Thursday, January 28, 2010

Legionella pneumophila and Legionnaires' disease

Legionella pneumophila is a bacterial pathogen, which causes diseases such as Pontiac fever and Legionnaires' disease, also known as Legion Fever. Legionella pathogens, like some other bacteria, evolved by protecting themselves from attacks by single-celled organisms in soils such as soil amoebas, which were playing the key role in giving the title bacteria and disease their names [1]:
At an American Legion meeting in Philadelphia in 1976, amoebas containing Legionella bacteria were blown through air-conditioning ducts into the hotel and delivered deep into the conventioneer's lungs. Macrophages [white blood cells within tissues] in the humans' alveoli [primary sites of gas exchange with the blood in the respiratory system] ingested the Legionella, much as an amoeba would. Thirty-four people died of the resulting respiratory illness, and Legionnaires' disease was born.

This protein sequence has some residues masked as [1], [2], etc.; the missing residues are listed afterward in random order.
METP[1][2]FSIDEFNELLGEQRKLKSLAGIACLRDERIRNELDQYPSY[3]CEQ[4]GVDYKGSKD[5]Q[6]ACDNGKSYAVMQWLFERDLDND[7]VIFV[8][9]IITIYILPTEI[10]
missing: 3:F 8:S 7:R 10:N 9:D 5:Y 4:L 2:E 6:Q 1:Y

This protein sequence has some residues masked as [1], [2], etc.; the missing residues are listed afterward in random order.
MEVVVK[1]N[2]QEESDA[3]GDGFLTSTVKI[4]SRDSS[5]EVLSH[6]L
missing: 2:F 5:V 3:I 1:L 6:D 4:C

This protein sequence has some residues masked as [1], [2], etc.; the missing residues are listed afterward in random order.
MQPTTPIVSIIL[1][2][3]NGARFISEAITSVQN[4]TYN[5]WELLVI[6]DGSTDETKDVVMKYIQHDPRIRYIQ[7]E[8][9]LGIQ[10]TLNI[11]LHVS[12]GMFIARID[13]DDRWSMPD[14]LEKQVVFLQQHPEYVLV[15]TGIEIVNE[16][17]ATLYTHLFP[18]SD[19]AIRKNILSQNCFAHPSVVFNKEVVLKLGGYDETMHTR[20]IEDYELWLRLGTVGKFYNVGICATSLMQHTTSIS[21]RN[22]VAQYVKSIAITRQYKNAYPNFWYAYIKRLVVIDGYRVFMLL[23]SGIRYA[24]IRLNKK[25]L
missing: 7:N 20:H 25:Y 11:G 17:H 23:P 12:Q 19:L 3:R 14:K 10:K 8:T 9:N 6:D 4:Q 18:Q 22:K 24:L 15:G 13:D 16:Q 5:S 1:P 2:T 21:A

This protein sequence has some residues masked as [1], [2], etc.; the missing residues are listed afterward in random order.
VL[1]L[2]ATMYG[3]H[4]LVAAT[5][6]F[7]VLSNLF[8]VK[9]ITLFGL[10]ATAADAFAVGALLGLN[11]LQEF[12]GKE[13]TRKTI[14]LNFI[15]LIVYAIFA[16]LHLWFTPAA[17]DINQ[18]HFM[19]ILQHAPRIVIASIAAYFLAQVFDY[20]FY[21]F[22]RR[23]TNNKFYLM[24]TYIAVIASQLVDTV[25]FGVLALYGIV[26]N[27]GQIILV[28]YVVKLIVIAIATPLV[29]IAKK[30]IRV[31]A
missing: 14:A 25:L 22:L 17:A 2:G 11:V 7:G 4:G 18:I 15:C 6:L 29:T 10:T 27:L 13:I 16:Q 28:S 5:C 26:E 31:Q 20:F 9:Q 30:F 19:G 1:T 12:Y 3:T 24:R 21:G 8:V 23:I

Keywords: history, nomenclature, microbiology, legionellosis

Reference
[1] B. Brett Finlay: The Art of Bacterial Warfare. Scientific American February 2010, Volume 302, Number 2, pp. 57-63.

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